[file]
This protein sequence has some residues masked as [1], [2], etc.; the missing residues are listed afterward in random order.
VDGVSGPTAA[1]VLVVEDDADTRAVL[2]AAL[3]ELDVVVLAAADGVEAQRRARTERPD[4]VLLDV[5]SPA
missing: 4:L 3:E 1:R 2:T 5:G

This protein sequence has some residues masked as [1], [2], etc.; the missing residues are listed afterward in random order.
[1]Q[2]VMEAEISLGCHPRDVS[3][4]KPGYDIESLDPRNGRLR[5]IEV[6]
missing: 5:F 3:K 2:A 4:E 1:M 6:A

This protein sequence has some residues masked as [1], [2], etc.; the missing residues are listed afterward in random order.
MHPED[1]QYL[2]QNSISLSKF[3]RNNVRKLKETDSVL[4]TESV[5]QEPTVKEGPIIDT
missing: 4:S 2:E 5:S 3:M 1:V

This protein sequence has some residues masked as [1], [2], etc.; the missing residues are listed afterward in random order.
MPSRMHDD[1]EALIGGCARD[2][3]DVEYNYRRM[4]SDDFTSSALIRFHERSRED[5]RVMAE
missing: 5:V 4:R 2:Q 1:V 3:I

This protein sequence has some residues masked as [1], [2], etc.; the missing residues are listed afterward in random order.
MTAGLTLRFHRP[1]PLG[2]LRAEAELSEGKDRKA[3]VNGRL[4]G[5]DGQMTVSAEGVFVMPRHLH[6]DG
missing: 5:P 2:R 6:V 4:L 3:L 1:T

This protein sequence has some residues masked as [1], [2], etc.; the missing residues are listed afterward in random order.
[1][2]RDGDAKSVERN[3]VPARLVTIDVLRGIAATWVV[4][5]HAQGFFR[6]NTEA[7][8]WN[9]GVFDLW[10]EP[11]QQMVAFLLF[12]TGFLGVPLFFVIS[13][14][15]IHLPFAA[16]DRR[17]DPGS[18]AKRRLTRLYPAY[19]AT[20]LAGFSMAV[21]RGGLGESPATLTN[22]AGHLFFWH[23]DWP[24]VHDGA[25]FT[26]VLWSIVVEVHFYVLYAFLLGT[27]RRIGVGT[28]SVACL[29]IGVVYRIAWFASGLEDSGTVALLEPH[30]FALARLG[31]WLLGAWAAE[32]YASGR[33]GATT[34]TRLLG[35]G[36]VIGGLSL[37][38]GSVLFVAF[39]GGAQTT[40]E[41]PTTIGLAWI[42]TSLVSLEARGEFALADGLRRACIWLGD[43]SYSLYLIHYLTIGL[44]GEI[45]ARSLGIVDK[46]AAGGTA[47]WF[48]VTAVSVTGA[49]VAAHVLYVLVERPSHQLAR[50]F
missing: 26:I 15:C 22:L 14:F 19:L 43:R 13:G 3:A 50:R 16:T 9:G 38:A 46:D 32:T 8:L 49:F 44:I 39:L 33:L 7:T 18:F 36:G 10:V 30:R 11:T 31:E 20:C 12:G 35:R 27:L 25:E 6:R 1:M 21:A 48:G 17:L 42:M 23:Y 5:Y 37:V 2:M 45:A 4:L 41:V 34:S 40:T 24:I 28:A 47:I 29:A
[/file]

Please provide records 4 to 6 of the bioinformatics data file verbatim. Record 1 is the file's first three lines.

This protein sequence has some residues masked as [1], [2], etc.; the missing residues are listed afterward in random order.
MPSRMHDD[1]EALIGGCARD[2][3]DVEYNYRRM[4]SDDFTSSALIRFHERSRED[5]RVMAE
missing: 5:V 4:R 2:Q 1:V 3:I

This protein sequence has some residues masked as [1], [2], etc.; the missing residues are listed afterward in random order.
MTAGLTLRFHRP[1]PLG[2]LRAEAELSEGKDRKA[3]VNGRL[4]G[5]DGQMTVSAEGVFVMPRHLH[6]DG
missing: 5:P 2:R 6:V 4:L 3:L 1:T

This protein sequence has some residues masked as [1], [2], etc.; the missing residues are listed afterward in random order.
[1][2]RDGDAKSVERN[3]VPARLVTIDVLRGIAATWVV[4][5]HAQGFFR[6]NTEA[7][8]WN[9]GVFDLW[10]EP[11]QQMVAFLLF[12]TGFLGVPLFFVIS[13][14][15]IHLPFAA[16]DRR[17]DPGS[18]AKRRLTRLYPAY[19]AT[20]LAGFSMAV[21]RGGLGESPATLTN[22]AGHLFFWH[23]DWP[24]VHDGA[25]FT[26]VLWSIVVEVHFYVLYAFLLGT[27]RRIGVGT[28]SVACL[29]IGVVYRIAWFASGLEDSGTVALLEPH[30]FALARLG[31]WLLGAWAAE[32]YASGR[33]GATT[34]TRLLG[35]G[36]VIGGLSL[37][38]GSVLFVAF[39]GGAQTT[40]E[41]PTTIGLAWI[42]TSLVSLEARGEFALADGLRRACIWLGD[43]SYSLYLIHYLTIGL[44]GEI[45]ARSLGIVDK[46]AAGGTA[47]WF[48]VTAVSVTGA[49]VAAHVLYVLVERPSHQLAR[50]F
missing: 26:I 15:C 22:L 14:F 19:L 43:R 13:G 3:A 50:R 16:T 9:G 38:A 46:D 32:T 8:L 49:F 44:I 39:L 33:L 7:T 18:F 36:G 10:V 30:R 11:T 31:E 20:C 12:G 35:R 27:L 25:E 6:R 1:M 21:A 48:G 17:L 42:M 23:Y 5:Y 37:V 2:M 45:A 4:L 41:V 34:S 40:T 24:I 28:A 47:I 29:A